Glossary of College Terms
A CA law that allows students who have completed three years in a CA high school and earned a diploma or equivalent to qualify for in state fees even if they are not current CA residents. This applies to both undocumented students and US citizens who were previously CA residents.
These are math and English placement tools to determine what level math and English classes students are ready to take. Placement can occur either on campus or at high schools during scheduled sessions.
This is a two year degree usually earned at the community college level. This includes two years of general education and courses to meet major requirements.
This is a four year degree earned at four year colleges and universities. This requires general education, lower division major courses, and upper division (junior and senior level) major courses and electives.
Board of Governors' Fee Waiver is the community college program that waives enrollment fees for eligible students. BOG applications are available in Financial Aid.
Equal Opportunity Programs and Services provides services for low-income and educationally disadvantaged students. California public colleges and universities have these services, which provide students with additional assistance.
English as a Second Language. These are courses offered to non-native English speakers with various levels of ability. Placement is generally done to determine what level best suits students' needs.
Or GE as they are also known, are usually the courses one takes the first two years of college that are not part of the major. These classes give students an overview of different subjects from several different areas; for example, Language, Natural Science or Humanities courses.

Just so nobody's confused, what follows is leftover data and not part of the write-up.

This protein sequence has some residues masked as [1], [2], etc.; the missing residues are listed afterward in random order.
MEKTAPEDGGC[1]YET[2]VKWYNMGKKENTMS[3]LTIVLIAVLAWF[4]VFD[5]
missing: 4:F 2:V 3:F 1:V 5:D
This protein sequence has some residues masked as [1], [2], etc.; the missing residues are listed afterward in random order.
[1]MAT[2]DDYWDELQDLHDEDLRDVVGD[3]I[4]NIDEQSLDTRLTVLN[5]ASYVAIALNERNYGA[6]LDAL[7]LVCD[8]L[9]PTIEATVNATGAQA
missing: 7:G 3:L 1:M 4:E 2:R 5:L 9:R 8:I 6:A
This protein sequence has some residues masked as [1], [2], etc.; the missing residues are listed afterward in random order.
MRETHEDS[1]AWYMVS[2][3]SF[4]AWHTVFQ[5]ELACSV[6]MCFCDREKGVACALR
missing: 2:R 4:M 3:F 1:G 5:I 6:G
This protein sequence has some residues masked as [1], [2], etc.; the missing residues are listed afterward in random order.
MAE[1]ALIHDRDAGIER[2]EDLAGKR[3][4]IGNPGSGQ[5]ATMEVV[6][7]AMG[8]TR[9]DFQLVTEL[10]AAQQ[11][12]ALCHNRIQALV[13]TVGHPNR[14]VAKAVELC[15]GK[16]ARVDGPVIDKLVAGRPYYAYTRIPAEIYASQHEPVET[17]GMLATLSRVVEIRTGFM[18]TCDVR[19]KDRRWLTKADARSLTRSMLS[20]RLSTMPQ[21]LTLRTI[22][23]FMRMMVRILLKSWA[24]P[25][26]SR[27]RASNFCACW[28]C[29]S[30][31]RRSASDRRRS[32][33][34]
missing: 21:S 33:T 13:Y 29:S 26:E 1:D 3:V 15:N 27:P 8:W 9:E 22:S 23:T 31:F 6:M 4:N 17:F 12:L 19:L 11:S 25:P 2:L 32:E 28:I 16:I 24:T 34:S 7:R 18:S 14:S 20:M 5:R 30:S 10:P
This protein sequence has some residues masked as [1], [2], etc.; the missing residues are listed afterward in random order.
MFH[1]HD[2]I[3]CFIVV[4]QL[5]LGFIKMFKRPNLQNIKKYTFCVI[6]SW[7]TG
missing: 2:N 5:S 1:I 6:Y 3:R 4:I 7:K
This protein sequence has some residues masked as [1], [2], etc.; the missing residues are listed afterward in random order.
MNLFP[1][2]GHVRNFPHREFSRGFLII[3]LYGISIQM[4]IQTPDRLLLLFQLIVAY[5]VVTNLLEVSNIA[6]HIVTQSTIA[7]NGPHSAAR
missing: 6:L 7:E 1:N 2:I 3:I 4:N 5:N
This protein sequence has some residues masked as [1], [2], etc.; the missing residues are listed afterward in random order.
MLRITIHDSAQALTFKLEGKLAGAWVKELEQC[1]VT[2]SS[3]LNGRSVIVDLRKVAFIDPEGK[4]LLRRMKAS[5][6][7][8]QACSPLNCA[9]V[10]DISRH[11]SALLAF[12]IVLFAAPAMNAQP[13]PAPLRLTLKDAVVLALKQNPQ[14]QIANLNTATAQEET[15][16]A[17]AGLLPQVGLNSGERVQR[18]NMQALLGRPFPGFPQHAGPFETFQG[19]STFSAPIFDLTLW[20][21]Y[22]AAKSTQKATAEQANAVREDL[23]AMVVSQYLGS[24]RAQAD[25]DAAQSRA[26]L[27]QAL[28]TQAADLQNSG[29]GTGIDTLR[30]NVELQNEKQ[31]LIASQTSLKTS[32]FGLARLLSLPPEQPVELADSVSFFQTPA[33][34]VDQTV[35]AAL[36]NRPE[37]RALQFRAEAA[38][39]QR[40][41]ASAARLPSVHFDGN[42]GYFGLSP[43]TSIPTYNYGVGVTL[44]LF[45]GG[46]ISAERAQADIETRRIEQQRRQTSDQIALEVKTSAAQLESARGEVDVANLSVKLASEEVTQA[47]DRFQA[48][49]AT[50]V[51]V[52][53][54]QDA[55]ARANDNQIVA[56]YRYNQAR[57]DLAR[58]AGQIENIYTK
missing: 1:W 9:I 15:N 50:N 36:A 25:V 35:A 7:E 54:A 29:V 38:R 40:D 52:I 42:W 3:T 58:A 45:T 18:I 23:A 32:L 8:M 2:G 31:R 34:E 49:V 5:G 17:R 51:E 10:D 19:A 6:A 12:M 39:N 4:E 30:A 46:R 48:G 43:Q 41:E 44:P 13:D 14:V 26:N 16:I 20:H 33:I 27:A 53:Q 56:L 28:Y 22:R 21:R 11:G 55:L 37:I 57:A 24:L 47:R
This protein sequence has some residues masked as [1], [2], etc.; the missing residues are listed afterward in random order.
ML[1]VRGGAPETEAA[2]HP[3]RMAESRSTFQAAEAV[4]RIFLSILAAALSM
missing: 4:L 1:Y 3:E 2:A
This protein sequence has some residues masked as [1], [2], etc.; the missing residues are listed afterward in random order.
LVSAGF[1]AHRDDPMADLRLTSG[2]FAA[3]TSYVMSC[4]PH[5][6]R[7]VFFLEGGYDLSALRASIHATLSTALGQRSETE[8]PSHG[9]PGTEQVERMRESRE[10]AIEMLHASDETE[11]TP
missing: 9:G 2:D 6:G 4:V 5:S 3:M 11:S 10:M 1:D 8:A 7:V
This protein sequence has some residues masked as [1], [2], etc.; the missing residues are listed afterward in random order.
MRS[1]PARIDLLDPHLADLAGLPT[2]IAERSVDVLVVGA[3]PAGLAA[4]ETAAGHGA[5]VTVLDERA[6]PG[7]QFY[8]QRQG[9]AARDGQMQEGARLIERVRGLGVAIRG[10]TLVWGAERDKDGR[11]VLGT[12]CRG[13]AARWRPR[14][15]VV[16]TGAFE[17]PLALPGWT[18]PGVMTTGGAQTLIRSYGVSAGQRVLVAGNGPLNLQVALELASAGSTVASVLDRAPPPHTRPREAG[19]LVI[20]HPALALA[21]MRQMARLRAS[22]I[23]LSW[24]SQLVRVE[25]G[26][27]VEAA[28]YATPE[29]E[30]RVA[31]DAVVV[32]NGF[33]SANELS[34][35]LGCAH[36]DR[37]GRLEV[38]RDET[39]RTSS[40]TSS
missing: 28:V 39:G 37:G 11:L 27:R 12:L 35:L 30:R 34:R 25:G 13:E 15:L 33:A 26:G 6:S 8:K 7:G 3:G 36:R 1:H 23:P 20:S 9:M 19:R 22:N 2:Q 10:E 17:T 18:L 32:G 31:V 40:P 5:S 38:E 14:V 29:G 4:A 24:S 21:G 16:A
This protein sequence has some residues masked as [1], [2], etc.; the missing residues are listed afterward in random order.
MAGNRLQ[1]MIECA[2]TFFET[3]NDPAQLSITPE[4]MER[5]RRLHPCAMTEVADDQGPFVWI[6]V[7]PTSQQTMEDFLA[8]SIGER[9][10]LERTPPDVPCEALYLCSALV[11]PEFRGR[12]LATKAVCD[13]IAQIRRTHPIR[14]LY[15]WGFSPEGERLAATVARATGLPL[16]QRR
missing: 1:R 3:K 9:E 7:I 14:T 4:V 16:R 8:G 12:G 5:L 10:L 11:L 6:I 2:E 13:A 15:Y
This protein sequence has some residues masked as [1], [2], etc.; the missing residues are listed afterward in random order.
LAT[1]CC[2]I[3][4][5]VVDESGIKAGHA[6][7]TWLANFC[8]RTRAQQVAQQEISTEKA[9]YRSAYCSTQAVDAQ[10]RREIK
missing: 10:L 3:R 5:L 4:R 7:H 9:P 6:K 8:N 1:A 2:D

Free Application for Federal Student Aid. This is an online application that requires students to enter their financial information to be considered for federal financial aid. Parent tax information is the usual type of data community college students need to file the FAFSA.
the department that helps students pay for college either through scholarships, grants, loans, or fee waivers.
Students from foreign countries visiting the United States to study. International students enter the U.S. with a student (F-1) visa with specific conditions for remaining in the United States.
A major is the academic area students choose to earn a degree or certificate. All students need to declare a major who intend to earn a degree, certificate, apply for financial aid, or transfer.
A minor is an academic area with fewer course requirements than a major. Minors are not required to earn a certificate, degree, or to transfer.
A scheduled program introducing new students to college services and academic processes, such as registration, course planning, etc.
Colleges and universities either have quarter or semester terms. Quarter terms are generally 10-12 weeks, three quarters per academic year. Semester terms are generally 16-18 weeks, two semesters per academic year. Both quarter and semester schools generally offer summer sessions of varying lengths.
Any services created to help students succeed. These can be tutoring, financial, transfer, community or other departments or programs that provide services specifically for students outside of the classroom.
The process of leaving a community college to attend a 4 year university. Transfer may or may not involve earning an Associates Degree, but generally includes two years' of community college work (freshman and sophomore years) to meet general education and lower division major requirements.
A course that another university accepts as meeting its degree requirements when transferring there. Some community college units are not transferable as they are below college level, not equivalent to another class at a 4 year university, etc.
A way of calculating student attendance in a class. 1 unit is generally the same as 1 hour of class lecture time.